Dario Ciriello’s “Dancing by Numbers” treads on paths blazed by Marge Piercy (Woman at the Edge of Time), Joanna Russ (The Female Man) and Philip Pullman (His Dark Materials) as well as the travails of ballet dancers portrayed so indelibly in Adrienne Sharp’s White Swan, Black Swan. Quantum entanglement and leaky multiverses serve as lazy plot devices and excuses for cliché-laden expositions. Had Ciriello posited fewer, better imagined worlds, this could have been an absorbing tale: several of the alternative universes look interesting. Instead, we’re left with a shallow travelogue, cardboard characters and one of the worst denouements I’ve read in a long time.
Juliette Wade’s “The Eminence’s Match” is a study of two men with complementary obsessions in a caste-based civilization reminiscent of the Austrian-Hungarian Empire. Wade juggles her multiple narrators well, and we catch glimpses of a potentially intriguing culture. However, the story is old news to anyone who’s read Kazuo Ishiguro’s The Remains of the Day, Hugo von Hofmannsthal’s Der Unbestechliche or even Dorothy Sayers’ Wimsey stories. Worse yet, the plot arc is all arousal, no orgasm: it would be a great opening in a novel. But as a short story, it ends where it should start.
T. L. Morganfield’s “Love, Blood and Octli” (from Paradox, 2007) tells the universal light/dark myth – in this case, the splitting of Quetzalcoatl and Tezcatlipoca from their unitary predecessor Ehecatl in Nahua theology. We see the battles of the gods through the eyes of the young woman who becomes Quetzalcoatl’s first priestess. It’s difficult to write in the faux-simple tone of fable, especially if one needs to maintain the cognitive dissonance of taking the existence of gods at face value. Morganfield mostly manages to sustain the voice. When she falters, the modern narrator and the simplistic, didactic message become jarringly visible underneath the oracle’s mask.
And so we come to the collection’s strongest offerings. Both are near-future earth-bound dystopias, but they segue into completely different modes and endings. Both build believable worlds because they take time to highlight the small, telling details that make a universe leap to life. Both tell tales that matter beyond the narrow frame of the work. And perhaps not so coincidentally, they also have the most convincing and engaging characters in the anthology: in particular, opinionated old women that act as a sharp-tongued chorus to the action.
Aliette de Bodard’s “The Lonely Heart” (from Black Static, 2009) is in Paolo Bacigalupi (or anti-Jetse de Vries) territory. A woman, her husband and her mother-in-law are scraping by illegally in the shell of Fengdu city which is slated to sink under the Yangtze after completion of the Three Gorges dam. A waif appears in their lives who is not what she seems – and here the story takes a wrong turn, devolving into horror. The volte face (telegraphed from the very start of the story) is clumsy and needlessly weakens the story, which is hard-hitting enough without cheap pyrotechnics.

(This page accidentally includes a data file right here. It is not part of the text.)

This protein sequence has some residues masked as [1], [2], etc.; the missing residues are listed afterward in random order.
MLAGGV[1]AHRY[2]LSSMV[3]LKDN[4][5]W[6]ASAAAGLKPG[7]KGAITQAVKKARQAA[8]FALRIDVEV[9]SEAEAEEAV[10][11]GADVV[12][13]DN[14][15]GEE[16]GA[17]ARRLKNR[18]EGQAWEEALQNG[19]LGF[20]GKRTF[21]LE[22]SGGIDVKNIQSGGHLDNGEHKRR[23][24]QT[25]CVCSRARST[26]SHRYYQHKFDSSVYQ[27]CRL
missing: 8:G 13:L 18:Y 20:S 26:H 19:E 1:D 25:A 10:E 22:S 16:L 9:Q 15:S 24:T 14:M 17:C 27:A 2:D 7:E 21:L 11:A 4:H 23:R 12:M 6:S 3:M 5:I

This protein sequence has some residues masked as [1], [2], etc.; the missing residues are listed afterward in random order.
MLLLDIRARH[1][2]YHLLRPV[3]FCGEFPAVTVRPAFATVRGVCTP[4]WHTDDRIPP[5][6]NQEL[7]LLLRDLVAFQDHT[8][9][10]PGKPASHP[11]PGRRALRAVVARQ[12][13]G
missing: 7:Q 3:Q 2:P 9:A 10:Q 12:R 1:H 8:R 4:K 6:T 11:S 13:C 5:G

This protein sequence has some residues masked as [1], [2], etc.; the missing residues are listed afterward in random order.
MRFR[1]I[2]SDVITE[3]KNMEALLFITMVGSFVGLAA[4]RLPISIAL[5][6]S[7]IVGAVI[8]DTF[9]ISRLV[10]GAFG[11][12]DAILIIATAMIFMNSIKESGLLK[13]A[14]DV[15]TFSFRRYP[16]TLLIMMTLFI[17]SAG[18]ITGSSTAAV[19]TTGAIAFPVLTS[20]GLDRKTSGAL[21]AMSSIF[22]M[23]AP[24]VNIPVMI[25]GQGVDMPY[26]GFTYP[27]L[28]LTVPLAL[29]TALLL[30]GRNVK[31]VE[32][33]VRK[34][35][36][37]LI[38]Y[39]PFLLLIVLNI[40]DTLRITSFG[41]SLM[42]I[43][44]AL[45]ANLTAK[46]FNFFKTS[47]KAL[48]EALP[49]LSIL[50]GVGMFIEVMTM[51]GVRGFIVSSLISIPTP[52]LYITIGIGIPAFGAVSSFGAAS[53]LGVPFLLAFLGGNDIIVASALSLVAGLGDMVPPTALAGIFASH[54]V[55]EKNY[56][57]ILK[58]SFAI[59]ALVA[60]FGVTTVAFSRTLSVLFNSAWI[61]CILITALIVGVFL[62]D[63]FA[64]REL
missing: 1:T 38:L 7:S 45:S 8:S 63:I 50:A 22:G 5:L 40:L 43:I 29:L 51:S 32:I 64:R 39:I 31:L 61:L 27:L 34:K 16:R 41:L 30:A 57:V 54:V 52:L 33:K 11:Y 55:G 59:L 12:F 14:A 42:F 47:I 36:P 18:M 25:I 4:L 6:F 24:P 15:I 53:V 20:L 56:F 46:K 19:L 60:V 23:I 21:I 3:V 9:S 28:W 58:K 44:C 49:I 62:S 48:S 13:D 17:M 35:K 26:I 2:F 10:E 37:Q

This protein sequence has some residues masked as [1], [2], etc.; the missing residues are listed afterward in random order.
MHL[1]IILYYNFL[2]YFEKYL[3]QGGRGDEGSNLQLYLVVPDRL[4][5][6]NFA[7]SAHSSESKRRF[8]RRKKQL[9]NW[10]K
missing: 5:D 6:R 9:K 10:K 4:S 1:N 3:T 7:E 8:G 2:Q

Keyan Bowes’ “Spoiling Veena” (from Expanded Horizons, 2008) explores gender assumptions, a fertile domain in SF inhabited by such game changers as Ursula Le Guin’s The Left Hand of Darkness and Melissa Scott’s The Shadow Man. The designer child of a doting pair of Indian middle class professionals is not happy with the birth gender they chose. Medical technology allows seamless, non-traumatic switching, though at a crippling cost. Several stings are hidden in this wittily told tale that unreels like a giddy but taut comedy. The fluidity has resulted in extremely polarized, stereotypical gender roles in the young; it’s still better to be a boy; and the real question is asked at the very end: what would happen to social structures if adults also exercised this option?
Overall, all the stories in the anthology except “Squids of Zondor” are competently executed. Not surprisingly, there’s some cross-pollination (for example, a preoccupation with gory Aztec-style sacrifices: they appear in four of the stories). However, except for “Spoiling Veena,” none of the works is memorable or original enough to invite re-reading. For readers who already like specific authors in this collection, it will be even more of an anti-climax because several are clearly capable of far more interesting and thought-provoking writing. Given its context, Eight Against Reality is a journeyman effort that merits a gentleman’s C.